Hanaa Malallah Part II 2017 Ten Years Later and Thirty Years Ago


I met Hanaa Malallah in 2007, just after she left Iraq under duress. At that time I wrote a long blog post  about her work which I link here.


Here I am in London again, ten years later, and, very fortunately, Hanaa is having a solo show. She is currently based in Bahrain as an associate Professor of Art at the Royal University for Women there.

She is teaching art and theory. Hanaa has a Ph.D. in the Philosophy of Painting with a thesis on “Logic Order in Ancient Mesopotamian Painting. ” ( I remember visiting the British Museum with her in 2007 as she explained the meaning of the Royal Game of Ur to me.)

While a young artist and professor in Iraq she stayed in the country through the Iran/Iraq war ( 1980-1988) and the Gulf War ( 1990 91). She also stayed during the period of severe sanctions during the 1990s, when she was unable to travel, and supplies were limited in every way. During that time she immersed herself in historical Mesopotamian art as a crucial reference point in her work.


The present exhibition  “From Figuration to Abstraction” at the Park Gallery in London is both fascinating and unexpected. A friend of hers in Baghdad sent a selection of her work from primarily the 1990s to London. So the current display includes those works.

As we stood in front of them, she said that each one represented a major show that she had in Baghdad . Many works were looted from her home in Baghdad after she fled the country. Her work also hung in the Modern Art Museum in Baghdad, which was looted. A team of artists and curators have recovered some of those hundreds of works in street markets, but many hundreds are gone, and the museum itself is now a shadow of its former self. Many of the works are in storage, and the museum has no funding. Only 200 works are on display out of the original collection of 8000, 7000 of which were looted.


So we have four early self-portraits. Here is one of them from 1989  that reveals an intelligent and probing and perhaps tragic person.












The  next fascinating surprise is the 1991 painting called The Guard.


A face with piercing eyes looks directly at us: he is a museum guard at the National Museum of Iraq. He is shown between two mesopotamian sculptures, one seems to look at him, as though the artist is suggesting a direct communication between the ancient stone statue and the contemporary Iraqi.





Half lost under abstract brushwork is a second statue, a seated figure, perhaps Gudea of Lagash. I am giving you details of the lower right hand corner of the painting as it descends into increasingly complex abstraction and brushwork


Keep in mind that this is the same museum that was looted at the time of the 2001 invasion of Iraq.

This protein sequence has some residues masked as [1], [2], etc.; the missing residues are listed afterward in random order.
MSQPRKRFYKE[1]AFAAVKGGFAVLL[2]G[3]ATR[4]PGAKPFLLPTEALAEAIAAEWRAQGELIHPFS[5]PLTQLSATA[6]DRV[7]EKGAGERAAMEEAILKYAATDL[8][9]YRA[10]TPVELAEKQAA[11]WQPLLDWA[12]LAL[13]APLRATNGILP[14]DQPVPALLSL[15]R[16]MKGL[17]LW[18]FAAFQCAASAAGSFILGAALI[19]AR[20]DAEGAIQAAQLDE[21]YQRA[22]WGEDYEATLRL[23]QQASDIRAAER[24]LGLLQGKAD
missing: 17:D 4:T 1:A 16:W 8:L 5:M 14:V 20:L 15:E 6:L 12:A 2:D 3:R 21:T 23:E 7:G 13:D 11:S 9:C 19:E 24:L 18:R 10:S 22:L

In this single painting we start to see the artist’s connection to the history of Mesopotamian art as well as her stunning technical facility.


Sketch of Alwarkaa Wall Temple Artwork 1991 also  pays homage to a hugely important site, also known as Uruk in Mesopotamia.

We see in the detail meticulous geometry interrupted by a scarred surface. We all remember the horrendous pillaging of the National Museum during the ignorant American occupation of Baghdad. In 2006 a report recorded that 10,000 objects were still missing. We know that the dysfunctional Iraqi state is not protecting its ancient sites.


Donny George, the heroic director of the National Museum, himself had to flee at the same time that Hanaa left in 2006. He personally managed to recover almost half of the antiquities stolen during the disastrous American invasion. He died of a heart attack at age 60 in Toronto Canada. I was fortunate to hear him speak at the College Art Association as well as to meet him at an exhibition of Iraqi art in New York City.


Other works by Hanaa are works from the 1990s that emphasize pattern. This is an example from 1993 and a detail where we again see the way in which the regular pattern is interrupted by the black dripping form in the upper left. The geometry is based on ancient symbolism, the black shapes look like an invasion. 

Here is a detail of another of these pattern works that from 1999


And 2002, not long after the war started and the museum was looted. We experience both her deep commitment to the historical symbolism of Mesopotamian art and her sense of tragic loss as her homeland and its art is destroyed.


In addition there are several paintings from the 1990s that reflect the result of sanctions on Iraq’s artists. One 1993 work is composed of bus tickets,


another scraps from the street.


Many other types of work appear in the show, showing Hanaa’s willingness to experiment, meticulous pencil marks that suggest counting, colored squares , patterned works based on ancient references.

For me, The Dawn, 1995 was the most dramatic. Smaller than many of the other works, we see a series of carefully constructed compartments made from canvas, overlaid with energetic black and white paint strokes that suggest violence.  This is a detail.

Last we have Signs 1999 where the blackness is almost covering the underlying details referring to ancient symbolic patterns. 1999 is before the great catastrophe, but it feels predictive to me.


Hanaa’s work is also included in the current exhibition at the Imperial War Museum called Age of Terror: Art Since 9/11.  I will be writing about that exhibition next.